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“Everyone is entitled to be happy. If you're not happy in life then things aren't good, are they? You've got to have hope, if you lose hope, then what do you have?”
There are so many characteristics that make up who you are, because your illness doesn’t define you; so tell us a little bit more about yourself.
I’m a poet. I've written two or three short stories. I'd like to write a novel one day, so you could say I’m a budding author. I’m also a self-confessed football tragic. I had the attributes to become one of the best rugby league players ever but my schizophrenia got in the way between the ages of 15 and 18, a vital time. I took a heavy fall on the field one day and I knew after that that I wasn't going to make it. I’m still very passionate about the sport though.
How do you think your fellowship at Pioneer has supported you most?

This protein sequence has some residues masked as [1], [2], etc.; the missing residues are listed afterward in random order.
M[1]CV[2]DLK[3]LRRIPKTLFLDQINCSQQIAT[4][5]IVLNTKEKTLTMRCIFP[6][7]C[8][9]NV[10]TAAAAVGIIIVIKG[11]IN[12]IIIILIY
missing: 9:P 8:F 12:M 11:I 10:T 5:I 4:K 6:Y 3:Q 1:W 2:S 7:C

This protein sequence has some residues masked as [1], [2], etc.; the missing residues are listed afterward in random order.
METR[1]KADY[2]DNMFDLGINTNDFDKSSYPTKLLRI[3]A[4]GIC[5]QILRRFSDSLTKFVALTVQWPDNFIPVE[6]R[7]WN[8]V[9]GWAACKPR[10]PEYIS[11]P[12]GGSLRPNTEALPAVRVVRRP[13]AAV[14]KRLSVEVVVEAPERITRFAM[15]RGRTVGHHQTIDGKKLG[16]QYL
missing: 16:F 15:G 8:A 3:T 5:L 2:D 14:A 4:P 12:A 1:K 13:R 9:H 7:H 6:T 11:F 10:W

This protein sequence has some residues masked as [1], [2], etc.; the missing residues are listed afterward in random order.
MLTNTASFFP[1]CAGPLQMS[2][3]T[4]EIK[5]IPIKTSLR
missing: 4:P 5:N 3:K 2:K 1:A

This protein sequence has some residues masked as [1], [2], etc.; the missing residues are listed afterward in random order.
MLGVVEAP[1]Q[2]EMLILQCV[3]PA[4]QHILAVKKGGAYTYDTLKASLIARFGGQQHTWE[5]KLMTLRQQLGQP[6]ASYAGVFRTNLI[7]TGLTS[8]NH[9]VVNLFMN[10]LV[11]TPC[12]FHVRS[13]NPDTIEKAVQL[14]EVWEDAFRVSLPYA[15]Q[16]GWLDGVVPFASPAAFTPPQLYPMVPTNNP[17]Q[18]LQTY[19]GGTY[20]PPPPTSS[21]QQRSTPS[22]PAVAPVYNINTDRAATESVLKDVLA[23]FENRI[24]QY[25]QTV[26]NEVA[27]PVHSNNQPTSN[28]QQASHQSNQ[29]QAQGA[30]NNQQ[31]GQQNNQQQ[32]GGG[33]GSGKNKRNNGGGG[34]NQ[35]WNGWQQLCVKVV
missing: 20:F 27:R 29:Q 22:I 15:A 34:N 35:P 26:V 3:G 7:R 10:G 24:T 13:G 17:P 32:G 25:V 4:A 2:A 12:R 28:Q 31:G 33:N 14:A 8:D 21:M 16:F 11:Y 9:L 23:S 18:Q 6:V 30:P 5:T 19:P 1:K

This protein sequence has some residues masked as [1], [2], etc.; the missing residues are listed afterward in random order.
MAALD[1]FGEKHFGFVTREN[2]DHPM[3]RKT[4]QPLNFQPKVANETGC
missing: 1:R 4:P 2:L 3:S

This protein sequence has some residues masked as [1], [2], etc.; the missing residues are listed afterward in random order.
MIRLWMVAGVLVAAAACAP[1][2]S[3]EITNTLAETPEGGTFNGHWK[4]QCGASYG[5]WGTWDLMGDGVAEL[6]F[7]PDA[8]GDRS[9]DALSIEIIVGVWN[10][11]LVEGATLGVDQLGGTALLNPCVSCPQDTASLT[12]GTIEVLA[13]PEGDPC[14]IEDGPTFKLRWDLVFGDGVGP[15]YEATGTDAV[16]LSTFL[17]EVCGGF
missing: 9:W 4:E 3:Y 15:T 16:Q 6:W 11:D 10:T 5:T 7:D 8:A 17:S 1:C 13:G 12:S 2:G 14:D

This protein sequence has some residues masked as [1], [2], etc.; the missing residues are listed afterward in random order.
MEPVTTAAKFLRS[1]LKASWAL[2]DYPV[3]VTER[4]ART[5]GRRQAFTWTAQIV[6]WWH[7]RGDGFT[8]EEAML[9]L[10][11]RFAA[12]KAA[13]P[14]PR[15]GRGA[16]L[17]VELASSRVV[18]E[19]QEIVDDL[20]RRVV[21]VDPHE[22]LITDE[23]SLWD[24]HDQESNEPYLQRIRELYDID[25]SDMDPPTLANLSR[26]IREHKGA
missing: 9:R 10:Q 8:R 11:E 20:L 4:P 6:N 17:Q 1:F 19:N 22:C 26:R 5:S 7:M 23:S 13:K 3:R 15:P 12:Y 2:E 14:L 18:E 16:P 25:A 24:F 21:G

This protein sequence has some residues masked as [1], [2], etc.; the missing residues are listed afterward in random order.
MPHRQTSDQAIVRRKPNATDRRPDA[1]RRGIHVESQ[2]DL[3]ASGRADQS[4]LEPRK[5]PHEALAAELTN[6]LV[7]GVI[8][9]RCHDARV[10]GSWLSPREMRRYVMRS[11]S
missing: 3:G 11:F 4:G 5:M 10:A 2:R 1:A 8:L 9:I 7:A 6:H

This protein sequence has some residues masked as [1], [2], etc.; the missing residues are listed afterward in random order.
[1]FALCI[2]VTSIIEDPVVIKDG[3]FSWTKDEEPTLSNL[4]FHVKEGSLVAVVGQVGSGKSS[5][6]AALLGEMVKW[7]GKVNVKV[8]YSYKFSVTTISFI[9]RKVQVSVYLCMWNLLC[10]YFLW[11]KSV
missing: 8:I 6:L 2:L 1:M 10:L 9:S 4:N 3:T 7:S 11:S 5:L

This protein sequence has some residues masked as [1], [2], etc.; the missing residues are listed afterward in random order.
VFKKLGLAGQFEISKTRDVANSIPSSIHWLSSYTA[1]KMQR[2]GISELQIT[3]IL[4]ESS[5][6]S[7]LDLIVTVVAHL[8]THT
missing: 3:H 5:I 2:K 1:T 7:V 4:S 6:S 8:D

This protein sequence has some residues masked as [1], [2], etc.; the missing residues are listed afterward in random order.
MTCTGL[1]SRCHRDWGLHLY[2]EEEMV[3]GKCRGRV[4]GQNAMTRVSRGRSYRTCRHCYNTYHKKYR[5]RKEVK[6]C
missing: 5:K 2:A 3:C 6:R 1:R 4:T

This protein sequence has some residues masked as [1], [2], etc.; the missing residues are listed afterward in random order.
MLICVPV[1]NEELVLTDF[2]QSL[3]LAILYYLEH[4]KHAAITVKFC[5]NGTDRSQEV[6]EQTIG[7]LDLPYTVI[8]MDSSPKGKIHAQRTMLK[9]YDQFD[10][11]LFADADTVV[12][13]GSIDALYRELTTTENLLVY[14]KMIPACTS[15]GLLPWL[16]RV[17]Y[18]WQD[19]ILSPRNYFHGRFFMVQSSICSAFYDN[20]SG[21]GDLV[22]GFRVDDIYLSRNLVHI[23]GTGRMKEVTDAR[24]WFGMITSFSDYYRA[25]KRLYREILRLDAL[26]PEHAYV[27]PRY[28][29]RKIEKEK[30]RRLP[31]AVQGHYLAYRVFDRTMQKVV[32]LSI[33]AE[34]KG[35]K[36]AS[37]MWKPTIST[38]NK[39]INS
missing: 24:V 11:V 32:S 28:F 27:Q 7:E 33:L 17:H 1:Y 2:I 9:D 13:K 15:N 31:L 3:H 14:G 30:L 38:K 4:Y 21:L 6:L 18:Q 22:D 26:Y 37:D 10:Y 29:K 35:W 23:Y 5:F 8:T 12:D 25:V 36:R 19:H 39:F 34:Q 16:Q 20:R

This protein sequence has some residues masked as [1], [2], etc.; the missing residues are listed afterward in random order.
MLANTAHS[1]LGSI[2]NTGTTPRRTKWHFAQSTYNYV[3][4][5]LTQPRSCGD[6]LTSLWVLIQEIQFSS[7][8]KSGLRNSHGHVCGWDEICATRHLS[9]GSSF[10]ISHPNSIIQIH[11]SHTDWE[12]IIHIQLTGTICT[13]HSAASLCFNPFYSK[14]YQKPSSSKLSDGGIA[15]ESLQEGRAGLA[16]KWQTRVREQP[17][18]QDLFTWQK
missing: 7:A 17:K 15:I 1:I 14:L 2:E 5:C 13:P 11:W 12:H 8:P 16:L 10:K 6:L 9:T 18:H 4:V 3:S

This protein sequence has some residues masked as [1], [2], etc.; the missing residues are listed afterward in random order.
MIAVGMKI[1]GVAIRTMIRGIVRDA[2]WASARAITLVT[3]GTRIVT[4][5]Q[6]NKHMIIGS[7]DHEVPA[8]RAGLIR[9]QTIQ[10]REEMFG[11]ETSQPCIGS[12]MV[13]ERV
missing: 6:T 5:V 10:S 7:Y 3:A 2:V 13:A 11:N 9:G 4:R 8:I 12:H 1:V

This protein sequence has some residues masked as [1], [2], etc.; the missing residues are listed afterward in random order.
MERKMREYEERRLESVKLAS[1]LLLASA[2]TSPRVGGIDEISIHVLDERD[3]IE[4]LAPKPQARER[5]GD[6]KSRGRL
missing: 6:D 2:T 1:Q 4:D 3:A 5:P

At Pioneer you can just be yourself and no one judges you or anything. I've been able to write poems and stories. I think it’s also helped me with my relationships. You see, I don't think I could have a relationship before, a verbal relationship. I think they taught me how to have a verbal conversation with a female or a male, if you know what I mean.
What changes would you like to see for people living with mental illness in Australia?
Carers that are interested in you, personally, you don't just want to be a number. You want to be treated with respect and dignity. Everyone wants to be, and is entitled to be, happy. If you're not happy in life, then, things aren't good, are they?